chmod +x tcp_wrappers-

Extract package contents by running the executable. Then run smit from directory where you extracted files and go to Software Installation and Maintenance -> Install and Update Software ->  Install Software. Set current directory in “INPUT device / directory for software”. You can view software available, if you press F4 in “SOFTWARE to install” field. Change “ACCEPT new license agreements?” to yes and press Enter.

When package is installed, edit /etc/inetd.conf. Find telnet line and change it:

#telnet stream tcp6 nowait root /usr/sbin/telnetd telnetd -a
telnet stream tcp6 nowait root /usr/local/bin/tcpd telnetd -a

And restart inetd service:

stopsrc -s inetd && startsrc -s inetd

Now to limit telnet access create /etc/hosts.allow:


and /etc/hosts.deny:


Secure Shell

Telnet is completely outdated and insecure protocol. So you’d probably prefer ssh on the server side. I believe SSH is bundled with AIX 5.1, but I simply downloaded it from Bull site. Additionally to OpenSSH package you will have to setup OpenSSL prerequisite. Here are the links:

Install OpenSSL simply by:

rpm -i openssl-0.9.7l-1.aix5.1.ppc.rpm

In case of OpenSSH you will need to gunzip it, untar it and setup using smit. But if you work on AIX with old maintenance level (ML3 in my case) you can run into the following error when running ssh service:

getnameinfo failed: Invalid argument

You can see it if you run sshd with -D and -d flags. Solution here is to download AIX 5.1 ML9 and POSTML9 fixes from IBM Fix Central, extract them and setup in Software Installation and Maintenance -> Install and Update Software ->  Update Installed Software to Latest Level (Update All).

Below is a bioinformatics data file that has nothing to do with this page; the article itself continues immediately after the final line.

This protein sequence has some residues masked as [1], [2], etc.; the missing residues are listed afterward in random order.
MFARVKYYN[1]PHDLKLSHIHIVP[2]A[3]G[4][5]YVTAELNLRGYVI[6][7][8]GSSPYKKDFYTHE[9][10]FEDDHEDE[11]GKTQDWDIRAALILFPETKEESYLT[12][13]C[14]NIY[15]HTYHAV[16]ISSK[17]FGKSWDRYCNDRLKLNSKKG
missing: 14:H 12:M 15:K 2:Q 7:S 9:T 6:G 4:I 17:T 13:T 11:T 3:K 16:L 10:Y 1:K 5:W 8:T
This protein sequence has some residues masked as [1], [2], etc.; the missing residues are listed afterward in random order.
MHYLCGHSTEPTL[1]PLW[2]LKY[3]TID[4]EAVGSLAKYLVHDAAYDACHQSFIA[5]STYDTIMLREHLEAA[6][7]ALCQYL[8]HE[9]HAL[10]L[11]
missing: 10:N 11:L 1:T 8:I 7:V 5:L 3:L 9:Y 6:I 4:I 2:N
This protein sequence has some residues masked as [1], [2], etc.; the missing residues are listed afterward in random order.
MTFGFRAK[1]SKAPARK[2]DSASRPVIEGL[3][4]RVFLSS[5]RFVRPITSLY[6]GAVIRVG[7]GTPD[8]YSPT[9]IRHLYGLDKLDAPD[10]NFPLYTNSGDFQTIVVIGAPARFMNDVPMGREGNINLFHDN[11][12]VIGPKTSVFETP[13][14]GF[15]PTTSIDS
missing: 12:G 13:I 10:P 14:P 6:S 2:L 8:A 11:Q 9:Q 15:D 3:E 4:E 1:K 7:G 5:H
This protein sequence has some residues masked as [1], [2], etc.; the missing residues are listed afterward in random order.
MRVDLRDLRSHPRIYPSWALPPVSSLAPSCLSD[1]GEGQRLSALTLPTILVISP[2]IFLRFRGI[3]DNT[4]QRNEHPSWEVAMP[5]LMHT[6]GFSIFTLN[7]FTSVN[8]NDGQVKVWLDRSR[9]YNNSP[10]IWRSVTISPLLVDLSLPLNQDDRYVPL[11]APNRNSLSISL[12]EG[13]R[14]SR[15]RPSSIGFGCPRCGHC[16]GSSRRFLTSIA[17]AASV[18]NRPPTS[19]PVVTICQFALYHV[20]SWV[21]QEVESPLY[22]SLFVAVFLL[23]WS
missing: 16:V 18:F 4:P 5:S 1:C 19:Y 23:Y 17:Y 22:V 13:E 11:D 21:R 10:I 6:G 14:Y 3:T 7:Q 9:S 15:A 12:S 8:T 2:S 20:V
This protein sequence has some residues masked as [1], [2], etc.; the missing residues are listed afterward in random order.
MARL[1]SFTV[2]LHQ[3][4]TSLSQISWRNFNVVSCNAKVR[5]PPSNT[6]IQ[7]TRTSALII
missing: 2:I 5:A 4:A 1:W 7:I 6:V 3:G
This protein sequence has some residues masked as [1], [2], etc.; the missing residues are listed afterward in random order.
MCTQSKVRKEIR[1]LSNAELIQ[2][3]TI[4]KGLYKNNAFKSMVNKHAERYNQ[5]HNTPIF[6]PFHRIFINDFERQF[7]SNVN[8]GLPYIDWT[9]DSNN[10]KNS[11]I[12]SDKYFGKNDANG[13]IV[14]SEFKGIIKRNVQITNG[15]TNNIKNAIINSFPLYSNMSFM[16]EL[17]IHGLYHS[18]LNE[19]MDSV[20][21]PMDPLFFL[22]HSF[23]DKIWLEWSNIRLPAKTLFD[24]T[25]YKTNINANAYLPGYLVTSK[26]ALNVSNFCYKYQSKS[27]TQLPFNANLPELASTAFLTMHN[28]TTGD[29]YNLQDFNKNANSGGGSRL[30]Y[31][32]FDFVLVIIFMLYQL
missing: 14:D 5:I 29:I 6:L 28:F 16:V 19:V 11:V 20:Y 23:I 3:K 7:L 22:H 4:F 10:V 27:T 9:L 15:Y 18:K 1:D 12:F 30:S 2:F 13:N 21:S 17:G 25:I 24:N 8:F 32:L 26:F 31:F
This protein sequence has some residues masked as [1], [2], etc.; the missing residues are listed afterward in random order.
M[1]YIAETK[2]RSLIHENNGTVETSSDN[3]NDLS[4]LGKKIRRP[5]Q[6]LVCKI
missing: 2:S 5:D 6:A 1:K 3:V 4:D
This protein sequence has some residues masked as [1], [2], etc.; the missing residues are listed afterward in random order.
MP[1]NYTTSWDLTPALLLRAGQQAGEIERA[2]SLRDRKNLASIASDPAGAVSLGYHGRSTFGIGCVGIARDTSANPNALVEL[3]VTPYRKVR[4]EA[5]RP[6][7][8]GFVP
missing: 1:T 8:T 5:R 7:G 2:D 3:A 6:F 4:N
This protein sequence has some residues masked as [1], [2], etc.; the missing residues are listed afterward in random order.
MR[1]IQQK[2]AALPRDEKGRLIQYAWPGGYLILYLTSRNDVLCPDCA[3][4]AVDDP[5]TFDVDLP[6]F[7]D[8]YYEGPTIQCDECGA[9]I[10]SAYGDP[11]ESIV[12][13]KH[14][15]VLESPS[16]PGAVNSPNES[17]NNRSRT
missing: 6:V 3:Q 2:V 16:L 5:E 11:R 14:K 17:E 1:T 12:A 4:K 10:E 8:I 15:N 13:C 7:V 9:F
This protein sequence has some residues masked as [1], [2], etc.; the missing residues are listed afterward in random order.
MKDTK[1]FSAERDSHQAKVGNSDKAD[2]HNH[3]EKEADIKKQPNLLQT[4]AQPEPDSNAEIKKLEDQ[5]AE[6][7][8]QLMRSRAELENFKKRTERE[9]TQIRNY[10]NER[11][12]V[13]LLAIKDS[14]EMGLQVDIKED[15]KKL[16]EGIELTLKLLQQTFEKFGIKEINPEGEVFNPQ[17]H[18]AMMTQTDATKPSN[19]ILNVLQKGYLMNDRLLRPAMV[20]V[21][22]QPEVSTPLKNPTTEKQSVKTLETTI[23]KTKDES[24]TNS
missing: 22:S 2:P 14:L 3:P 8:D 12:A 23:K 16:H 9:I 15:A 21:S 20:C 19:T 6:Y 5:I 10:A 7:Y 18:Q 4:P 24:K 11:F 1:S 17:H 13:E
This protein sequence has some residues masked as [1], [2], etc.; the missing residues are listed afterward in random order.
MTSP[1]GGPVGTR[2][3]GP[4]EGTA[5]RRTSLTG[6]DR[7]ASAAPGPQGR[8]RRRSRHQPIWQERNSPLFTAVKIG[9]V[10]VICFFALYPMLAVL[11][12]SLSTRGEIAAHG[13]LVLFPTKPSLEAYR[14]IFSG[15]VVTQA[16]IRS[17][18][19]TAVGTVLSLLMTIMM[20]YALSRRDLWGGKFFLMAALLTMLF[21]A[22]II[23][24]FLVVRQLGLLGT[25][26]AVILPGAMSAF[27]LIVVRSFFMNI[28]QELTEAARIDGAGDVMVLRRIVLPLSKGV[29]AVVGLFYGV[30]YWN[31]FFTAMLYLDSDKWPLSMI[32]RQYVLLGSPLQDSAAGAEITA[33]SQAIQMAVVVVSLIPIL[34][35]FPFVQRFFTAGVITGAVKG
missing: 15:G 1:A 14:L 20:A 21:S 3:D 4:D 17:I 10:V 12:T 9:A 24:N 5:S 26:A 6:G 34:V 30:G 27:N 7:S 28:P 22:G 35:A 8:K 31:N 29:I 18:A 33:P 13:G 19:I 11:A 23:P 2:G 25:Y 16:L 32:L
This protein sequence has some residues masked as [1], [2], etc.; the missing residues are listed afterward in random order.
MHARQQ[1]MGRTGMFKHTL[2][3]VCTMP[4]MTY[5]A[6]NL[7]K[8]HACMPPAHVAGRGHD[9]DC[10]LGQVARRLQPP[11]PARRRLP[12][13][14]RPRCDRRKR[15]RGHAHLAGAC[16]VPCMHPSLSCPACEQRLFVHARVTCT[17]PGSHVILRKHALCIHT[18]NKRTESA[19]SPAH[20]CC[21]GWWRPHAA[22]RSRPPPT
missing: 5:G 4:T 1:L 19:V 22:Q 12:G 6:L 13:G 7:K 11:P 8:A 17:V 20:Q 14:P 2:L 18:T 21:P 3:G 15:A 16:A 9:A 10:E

SSH is a standalone service, so you do not need to edit /etc/inetd.conf. Just add new sshd line to /etc/hosts.allow and you are good to go. However, if your ssh was built without wrapper support, then you have a problem. You can check that by calling:

# dump -H /usr/sbin/sshd


                        ***Loader Section***
                      Loader Header Information
VERSION#         #SYMtableENT     #RELOCent        LENidSTR
0x00000001       0x00000115       0x00000601       0x00000096

#IMPfilID        OFFidSTR         LENstrTBL        OFFstrTBL
0x00000006       0x00006224       0x0000075a       0x000062ba

                        ***Import File Strings***
INDEX  PATH                          BASE                MEMBER
0      /usr/lib:/lib:/opt/freeware/lib
1                                    libc.a              shr.o
2                                    libpthreads.a       shr_comm.o
3                                    libpthreads.a       shr_xpg5.o
4                                    libcrypto.a
5                                    libz.a    

If there is no libwrap.a, then the only option you have is to run sshd under tcpd which is run by inetd. To accomplish that add the first line into /etc/services and second into /etc/inetd.conf:

ssh 22/tcp
ssh stream tcp6 nowait root /usr/local/bin/tcpd sshd -i

Switch ‘-i’ tells sshd to generate smaller keys. Otherwise you will wait significant amount of time for login prompts. Also don’t forget to remove sshd startup and shutdown scripts from /etc/rc.d/rc2.d.